Legislation sometimes defines a term so that it is contradictory to its plain meaning, or contradictory to the term's meaning in another context. For example, 52 USC 30121 defines "foreign national" to exclude permanent resident aliens despite the fact that such a person does not have US nationality, and the Schengen Borders Code defines "third-country national" to exclude, among others, "third-country nationals who are members of the family of a Union citizen exercising his or her right to free movement to whom Directive 2004/38/EC of the European Parliament and of the Council applies."

As a hypothetical example, consider a definition of "grape" that excludes concord grapes.

Is there a term that describes such a definition? I am thinking of calling it a "self-contradictory" definition, but that doesn't seem quite right.


Most of your examples don't seem to be so much self-contradictory, as limited to a subset of the obvious meaning for purposes of a particular law. When a term has a specific meaning within a particular field or context, it is often called a "term of art". For example "Fair use" is a term of art in US Copyright law, and "Under color of law" is a term of art in US civil rights law. "Standing" is a term of art in most common-law jurisdictions. But a term of art is usually somewhat broadly understood, and is not limited to one particular law or section of law. I would just call such a thing a "specially defined term" or just say "Q as defined for purposes of the XYZ law".

  • Thanks. This isn't quite what I'm looking for, but it is helpful. One reason I would want such a word is to use it as an adjective to convey the confusing nature of a definition in which someone or something isn't what it seems (for the purpose of a given law), as in "by virtue of the (fill-in-the-blank) definition of "grape," concord grapes are not actually grapes for the purpose of...." It may be that there is no such word, of course.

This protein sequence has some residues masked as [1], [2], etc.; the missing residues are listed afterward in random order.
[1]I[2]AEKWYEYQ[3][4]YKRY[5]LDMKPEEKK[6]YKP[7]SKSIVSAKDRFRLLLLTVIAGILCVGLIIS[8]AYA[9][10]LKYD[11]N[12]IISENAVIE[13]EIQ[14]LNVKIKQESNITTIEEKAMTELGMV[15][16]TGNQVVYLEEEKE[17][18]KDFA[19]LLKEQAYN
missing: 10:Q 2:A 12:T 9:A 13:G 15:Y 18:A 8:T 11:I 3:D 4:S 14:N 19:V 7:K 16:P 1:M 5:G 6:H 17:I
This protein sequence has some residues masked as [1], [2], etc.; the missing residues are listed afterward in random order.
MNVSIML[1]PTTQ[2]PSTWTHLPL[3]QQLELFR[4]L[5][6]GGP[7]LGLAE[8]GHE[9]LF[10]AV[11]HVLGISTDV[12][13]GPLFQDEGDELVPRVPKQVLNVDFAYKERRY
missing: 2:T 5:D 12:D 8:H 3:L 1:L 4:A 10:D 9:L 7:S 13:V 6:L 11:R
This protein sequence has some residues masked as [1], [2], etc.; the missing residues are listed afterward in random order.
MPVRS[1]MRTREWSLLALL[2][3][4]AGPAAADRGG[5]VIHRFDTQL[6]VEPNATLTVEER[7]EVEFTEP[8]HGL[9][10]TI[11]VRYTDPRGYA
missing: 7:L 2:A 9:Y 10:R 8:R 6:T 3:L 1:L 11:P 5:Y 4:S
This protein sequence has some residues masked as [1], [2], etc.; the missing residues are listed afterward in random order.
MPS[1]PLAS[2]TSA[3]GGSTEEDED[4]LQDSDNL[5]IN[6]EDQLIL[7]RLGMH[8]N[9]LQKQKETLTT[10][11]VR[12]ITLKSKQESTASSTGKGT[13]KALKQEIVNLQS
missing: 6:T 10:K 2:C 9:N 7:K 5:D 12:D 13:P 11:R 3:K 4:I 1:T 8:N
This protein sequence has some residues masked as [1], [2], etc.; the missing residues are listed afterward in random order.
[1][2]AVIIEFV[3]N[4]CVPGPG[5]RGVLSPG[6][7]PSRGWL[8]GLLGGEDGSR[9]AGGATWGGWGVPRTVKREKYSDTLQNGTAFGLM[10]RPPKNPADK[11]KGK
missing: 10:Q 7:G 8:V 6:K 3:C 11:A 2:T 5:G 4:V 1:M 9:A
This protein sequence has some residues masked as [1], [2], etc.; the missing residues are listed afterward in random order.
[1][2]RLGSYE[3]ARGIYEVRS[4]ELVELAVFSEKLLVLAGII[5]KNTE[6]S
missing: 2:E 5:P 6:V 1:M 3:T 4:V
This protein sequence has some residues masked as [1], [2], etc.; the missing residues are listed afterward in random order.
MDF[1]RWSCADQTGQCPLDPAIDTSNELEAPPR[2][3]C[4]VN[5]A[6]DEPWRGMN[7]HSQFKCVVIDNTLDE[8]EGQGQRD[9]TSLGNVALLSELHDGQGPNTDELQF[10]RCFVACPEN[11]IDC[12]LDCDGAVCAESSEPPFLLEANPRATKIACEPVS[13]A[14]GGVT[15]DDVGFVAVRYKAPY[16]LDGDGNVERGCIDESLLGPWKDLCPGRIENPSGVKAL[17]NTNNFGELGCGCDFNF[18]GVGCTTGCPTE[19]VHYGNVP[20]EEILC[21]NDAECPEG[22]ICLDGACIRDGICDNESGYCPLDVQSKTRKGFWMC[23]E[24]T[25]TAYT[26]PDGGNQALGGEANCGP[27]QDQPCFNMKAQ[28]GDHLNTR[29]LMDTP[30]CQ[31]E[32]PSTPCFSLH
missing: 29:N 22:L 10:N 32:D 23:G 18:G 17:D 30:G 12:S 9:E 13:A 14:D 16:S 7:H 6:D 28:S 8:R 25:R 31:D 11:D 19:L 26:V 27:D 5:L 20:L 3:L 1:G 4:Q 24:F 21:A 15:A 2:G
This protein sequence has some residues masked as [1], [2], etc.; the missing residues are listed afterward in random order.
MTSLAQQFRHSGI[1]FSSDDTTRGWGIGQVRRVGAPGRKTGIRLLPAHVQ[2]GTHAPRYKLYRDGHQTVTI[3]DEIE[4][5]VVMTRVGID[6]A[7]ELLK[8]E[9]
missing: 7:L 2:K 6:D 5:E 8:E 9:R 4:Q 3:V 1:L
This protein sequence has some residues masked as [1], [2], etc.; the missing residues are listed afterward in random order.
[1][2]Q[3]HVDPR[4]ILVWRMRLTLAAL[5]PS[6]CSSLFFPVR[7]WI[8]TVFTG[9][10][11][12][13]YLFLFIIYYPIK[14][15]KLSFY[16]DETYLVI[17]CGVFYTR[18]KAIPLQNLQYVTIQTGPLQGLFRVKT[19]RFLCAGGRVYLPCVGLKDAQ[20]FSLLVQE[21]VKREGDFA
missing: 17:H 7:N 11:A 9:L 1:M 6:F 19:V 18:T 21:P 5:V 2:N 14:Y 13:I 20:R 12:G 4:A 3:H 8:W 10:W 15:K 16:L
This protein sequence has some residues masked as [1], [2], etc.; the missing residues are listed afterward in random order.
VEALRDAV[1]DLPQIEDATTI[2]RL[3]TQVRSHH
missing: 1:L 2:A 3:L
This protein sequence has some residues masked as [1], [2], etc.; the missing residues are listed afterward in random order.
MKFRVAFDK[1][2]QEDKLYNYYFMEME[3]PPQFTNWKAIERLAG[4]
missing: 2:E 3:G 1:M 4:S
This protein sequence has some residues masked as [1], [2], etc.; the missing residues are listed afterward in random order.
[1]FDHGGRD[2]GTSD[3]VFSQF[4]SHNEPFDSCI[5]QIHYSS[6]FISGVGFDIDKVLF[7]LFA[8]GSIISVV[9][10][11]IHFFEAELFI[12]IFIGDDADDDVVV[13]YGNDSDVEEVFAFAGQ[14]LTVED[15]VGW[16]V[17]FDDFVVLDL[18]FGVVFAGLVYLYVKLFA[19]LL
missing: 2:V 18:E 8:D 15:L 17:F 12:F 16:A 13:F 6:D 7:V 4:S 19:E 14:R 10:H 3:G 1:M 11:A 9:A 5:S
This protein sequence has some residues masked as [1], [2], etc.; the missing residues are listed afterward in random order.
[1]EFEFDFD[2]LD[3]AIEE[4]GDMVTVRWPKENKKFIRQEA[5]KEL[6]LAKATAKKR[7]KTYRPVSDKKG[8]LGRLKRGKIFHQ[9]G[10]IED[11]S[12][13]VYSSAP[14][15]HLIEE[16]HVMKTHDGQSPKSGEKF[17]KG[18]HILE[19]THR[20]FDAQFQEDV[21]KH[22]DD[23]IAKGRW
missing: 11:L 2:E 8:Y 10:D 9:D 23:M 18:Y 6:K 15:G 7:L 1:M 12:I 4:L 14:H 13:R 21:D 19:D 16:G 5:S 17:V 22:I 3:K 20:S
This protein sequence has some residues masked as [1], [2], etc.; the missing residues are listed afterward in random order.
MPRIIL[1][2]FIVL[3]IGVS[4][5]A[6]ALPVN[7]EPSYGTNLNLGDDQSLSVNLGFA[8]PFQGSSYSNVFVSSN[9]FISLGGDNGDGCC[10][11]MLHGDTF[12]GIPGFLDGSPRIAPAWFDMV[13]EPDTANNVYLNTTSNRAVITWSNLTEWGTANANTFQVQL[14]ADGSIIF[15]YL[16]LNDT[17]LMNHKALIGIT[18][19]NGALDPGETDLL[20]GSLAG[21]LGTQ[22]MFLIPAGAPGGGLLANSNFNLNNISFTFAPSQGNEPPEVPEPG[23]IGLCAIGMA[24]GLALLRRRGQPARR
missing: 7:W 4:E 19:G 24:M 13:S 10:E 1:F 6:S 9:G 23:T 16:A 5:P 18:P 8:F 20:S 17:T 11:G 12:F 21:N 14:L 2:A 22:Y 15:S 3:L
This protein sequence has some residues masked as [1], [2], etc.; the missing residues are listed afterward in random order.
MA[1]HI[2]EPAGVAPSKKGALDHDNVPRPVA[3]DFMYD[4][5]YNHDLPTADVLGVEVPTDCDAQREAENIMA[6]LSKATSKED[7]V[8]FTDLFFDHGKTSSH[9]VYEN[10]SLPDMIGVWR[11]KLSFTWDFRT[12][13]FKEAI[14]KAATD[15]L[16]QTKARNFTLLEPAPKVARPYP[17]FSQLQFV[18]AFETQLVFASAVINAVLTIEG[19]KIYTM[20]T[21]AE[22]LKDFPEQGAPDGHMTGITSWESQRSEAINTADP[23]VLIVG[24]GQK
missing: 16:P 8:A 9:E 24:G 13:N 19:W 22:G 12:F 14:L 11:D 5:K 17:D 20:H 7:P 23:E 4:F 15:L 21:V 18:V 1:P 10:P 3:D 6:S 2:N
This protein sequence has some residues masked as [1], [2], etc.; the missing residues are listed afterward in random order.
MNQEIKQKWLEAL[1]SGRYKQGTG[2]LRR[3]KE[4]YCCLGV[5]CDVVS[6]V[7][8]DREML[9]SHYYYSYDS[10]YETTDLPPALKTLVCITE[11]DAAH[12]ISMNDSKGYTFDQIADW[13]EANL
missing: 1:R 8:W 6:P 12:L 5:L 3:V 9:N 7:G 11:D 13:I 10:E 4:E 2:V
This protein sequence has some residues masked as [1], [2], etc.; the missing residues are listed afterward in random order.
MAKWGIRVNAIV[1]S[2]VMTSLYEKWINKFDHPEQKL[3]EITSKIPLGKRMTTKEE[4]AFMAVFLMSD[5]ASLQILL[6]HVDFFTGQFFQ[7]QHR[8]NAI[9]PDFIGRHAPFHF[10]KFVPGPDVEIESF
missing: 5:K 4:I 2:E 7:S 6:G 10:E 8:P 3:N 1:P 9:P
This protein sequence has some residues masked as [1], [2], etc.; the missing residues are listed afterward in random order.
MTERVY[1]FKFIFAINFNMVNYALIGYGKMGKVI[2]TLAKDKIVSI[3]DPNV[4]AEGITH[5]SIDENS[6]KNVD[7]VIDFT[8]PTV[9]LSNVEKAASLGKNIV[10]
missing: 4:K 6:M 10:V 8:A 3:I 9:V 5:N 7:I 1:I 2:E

– phoog
    Jan 22 '19 at 23:47
  • 1
    @phoog I think there is no word at all widely known to have such a meaning, so using one wouldn't do much to avoid confusion. One could instead say "by virtue of the specific definition of "grape" used in Chapter NNN, concord grapes are not actually grapes for the purpose of...." Jan 22 '19 at 23:52
  • @phoog Given your example, I would use "restrictive" or "specific" or "exacting." You might ask on English Language & Usage.
    – mkennedy
    Jan 23 '19 at 4:04
  • @mkennedy thanks for the suggestions. I'm not sure why "exacting" would be applicable. Can you elaborate? I considered asking at ELU but the single-word-request questions I've seen there are usually met with an onslaught of mostly unhelpful answers, and I particularly wanted to keep it in the legal context. Depending on what else turns up for this question, if anything, I may ask there nonetheless.
    – phoog
    Jan 23 '19 at 16:45
  • @phoog exacting to me (american) implies something very precise. When I double-checked its meaning, some of its listed synonyms may be interesting to you: strict or rigorous.
    – mkennedy
    Jan 23 '19 at 17:38

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